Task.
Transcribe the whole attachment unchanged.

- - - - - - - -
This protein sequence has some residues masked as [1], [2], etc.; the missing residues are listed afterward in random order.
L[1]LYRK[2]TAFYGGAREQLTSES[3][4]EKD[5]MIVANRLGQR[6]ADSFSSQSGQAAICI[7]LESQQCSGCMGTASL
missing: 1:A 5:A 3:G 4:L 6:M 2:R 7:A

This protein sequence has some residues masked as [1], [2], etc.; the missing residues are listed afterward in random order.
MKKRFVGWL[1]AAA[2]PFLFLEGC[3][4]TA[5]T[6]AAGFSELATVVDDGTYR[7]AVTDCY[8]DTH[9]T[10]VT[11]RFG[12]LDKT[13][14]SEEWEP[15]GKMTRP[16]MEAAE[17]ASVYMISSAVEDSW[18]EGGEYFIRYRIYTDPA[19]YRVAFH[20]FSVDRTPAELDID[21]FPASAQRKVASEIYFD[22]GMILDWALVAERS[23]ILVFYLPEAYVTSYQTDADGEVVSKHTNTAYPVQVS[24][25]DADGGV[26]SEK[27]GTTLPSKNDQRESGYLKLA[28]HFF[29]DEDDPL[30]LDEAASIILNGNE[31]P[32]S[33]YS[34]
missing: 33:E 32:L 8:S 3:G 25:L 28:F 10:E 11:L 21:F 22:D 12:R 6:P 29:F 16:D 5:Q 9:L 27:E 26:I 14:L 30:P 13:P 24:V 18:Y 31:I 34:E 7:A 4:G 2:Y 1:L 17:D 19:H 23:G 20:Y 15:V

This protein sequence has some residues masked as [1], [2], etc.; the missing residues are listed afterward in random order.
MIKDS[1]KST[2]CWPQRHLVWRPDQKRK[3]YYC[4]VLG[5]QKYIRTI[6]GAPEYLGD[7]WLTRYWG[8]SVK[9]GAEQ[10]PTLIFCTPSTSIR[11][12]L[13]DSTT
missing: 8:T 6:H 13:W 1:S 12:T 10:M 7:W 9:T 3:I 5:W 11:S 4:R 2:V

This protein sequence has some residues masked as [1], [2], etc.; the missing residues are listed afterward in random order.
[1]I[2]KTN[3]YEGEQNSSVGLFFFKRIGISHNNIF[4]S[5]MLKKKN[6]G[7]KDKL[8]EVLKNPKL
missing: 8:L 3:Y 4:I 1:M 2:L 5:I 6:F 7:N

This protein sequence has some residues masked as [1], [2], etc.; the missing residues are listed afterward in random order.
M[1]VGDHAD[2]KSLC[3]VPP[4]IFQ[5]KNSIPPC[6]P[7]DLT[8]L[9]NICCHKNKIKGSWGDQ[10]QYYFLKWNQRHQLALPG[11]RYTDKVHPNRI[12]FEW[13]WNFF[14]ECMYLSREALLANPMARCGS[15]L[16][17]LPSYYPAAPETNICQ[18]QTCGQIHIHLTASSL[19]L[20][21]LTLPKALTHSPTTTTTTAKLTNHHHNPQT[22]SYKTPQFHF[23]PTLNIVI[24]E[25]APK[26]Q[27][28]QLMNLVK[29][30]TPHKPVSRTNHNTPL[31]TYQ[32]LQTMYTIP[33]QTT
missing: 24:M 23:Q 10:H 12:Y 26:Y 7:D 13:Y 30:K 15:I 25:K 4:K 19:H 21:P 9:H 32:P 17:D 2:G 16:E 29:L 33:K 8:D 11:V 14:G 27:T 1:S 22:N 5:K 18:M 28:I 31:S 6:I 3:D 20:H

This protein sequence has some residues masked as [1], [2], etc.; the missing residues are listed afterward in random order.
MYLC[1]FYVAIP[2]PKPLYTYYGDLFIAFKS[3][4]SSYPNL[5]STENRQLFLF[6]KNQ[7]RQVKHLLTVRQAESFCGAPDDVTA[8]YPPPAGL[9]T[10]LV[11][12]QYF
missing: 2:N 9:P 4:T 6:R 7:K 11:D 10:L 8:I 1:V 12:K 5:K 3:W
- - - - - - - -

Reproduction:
This protein sequence has some residues masked as [1], [2], etc.; the missing residues are listed afterward in random order.
L[1]LYRK[2]TAFYGGAREQLTSES[3][4]EKD[5]MIVANRLGQR[6]ADSFSSQSGQAAICI[7]LESQQCSGCMGTASL
missing: 1:A 5:A 3:G 4:L 6:M 2:R 7:A

This protein sequence has some residues masked as [1], [2], etc.; the missing residues are listed afterward in random order.
MKKRFVGWL[1]AAA[2]PFLFLEGC[3][4]TA[5]T[6]AAGFSELATVVDDGTYR[7]AVTDCY[8]DTH[9]T[10]VT[11]RFG[12]LDKT[13][14]SEEWEP[15]GKMTRP[16]MEAAE[17]ASVYMISSAVEDSW[18]EGGEYFIRYRIYTDPA[19]YRVAFH[20]FSVDRTPAELDID[21]FPASAQRKVASEIYFD[22]GMILDWALVAERS[23]ILVFYLPEAYVTSYQTDADGEVVSKHTNTAYPVQVS[24][25]DADGGV[26]SEK[27]GTTLPSKNDQRESGYLKLA[28]HFF[29]DEDDPL[30]LDEAASIILNGNE[31]P[32]S[33]YS[34]
missing: 33:E 32:L 8:S 3:G 25:L 28:F 10:E 11:L 21:F 22:D 12:R 6:P 29:F 16:D 5:Q 9:L 27:E 26:I 14:L 30:P 13:P 24:V 18:Y 31:I 34:E 7:A 4:G 2:Y 1:L 17:D 19:H 23:G 20:Y 15:V

This protein sequence has some residues masked as [1], [2], etc.; the missing residues are listed afterward in random order.
MIKDS[1]KST[2]CWPQRHLVWRPDQKRK[3]YYC[4]VLG[5]QKYIRTI[6]GAPEYLGD[7]WLTRYWG[8]SVK[9]GAEQ[10]PTLIFCTPSTSIR[11][12]L[13]DSTT
missing: 8:T 6:H 13:W 1:S 12:T 10:M 7:W 9:T 3:I 5:W 11:S 4:R 2:V

This protein sequence has some residues masked as [1], [2], etc.; the missing residues are listed afterward in random order.
[1]I[2]KTN[3]YEGEQNSSVGLFFFKRIGISHNNIF[4]S[5]MLKKKN[6]G[7]KDKL[8]EVLKNPKL
missing: 8:L 3:Y 4:I 1:M 2:L 5:I 6:F 7:N

This protein sequence has some residues masked as [1], [2], etc.; the missing residues are listed afterward in random order.
M[1]VGDHAD[2]KSLC[3]VPP[4]IFQ[5]KNSIPPC[6]P[7]DLT[8]L[9]NICCHKNKIKGSWGDQ[10]QYYFLKWNQRHQLALPG[11]RYTDKVHPNRI[12]FEW[13]WNFF[14]ECMYLSREALLANPMARCGS[15]L[16][17]LPSYYPAAPETNICQ[18]QTCGQIHIHLTASSL[19]L[20][21]LTLPKALTHSPTTTTTTAKLTNHHHNPQT[22]SYKTPQFHF[23]PTLNIVI[24]E[25]APK[26]Q[27][28]QLMNLVK[29][30]TPHKPVSRTNHNTPL[31]TYQ[32]LQTMYTIP[33]QTT
missing: 24:M 23:Q 10:H 12:Y 26:Y 7:D 13:Y 30:K 15:I 25:K 4:K 19:H 21:P 9:H 32:P 17:D 2:G 16:E 29:L 33:K 8:D 11:V 14:G 27:T 1:S 22:N 5:K 18:M 28:I 31:S 6:I 3:D 20:H

This protein sequence has some residues masked as [1], [2], etc.; the missing residues are listed afterward in random order.
MYLC[1]FYVAIP[2]PKPLYTYYGDLFIAFKS[3][4]SSYPNL[5]STENRQLFLF[6]KNQ[7]RQVKHLLTVRQAESFCGAPDDVTA[8]YPPPAGL[9]T[10]LV[11][12]QYF
missing: 2:N 9:P 4:T 6:R 7:K 11:D 10:L 8:I 1:V 12:K 5:K 3:W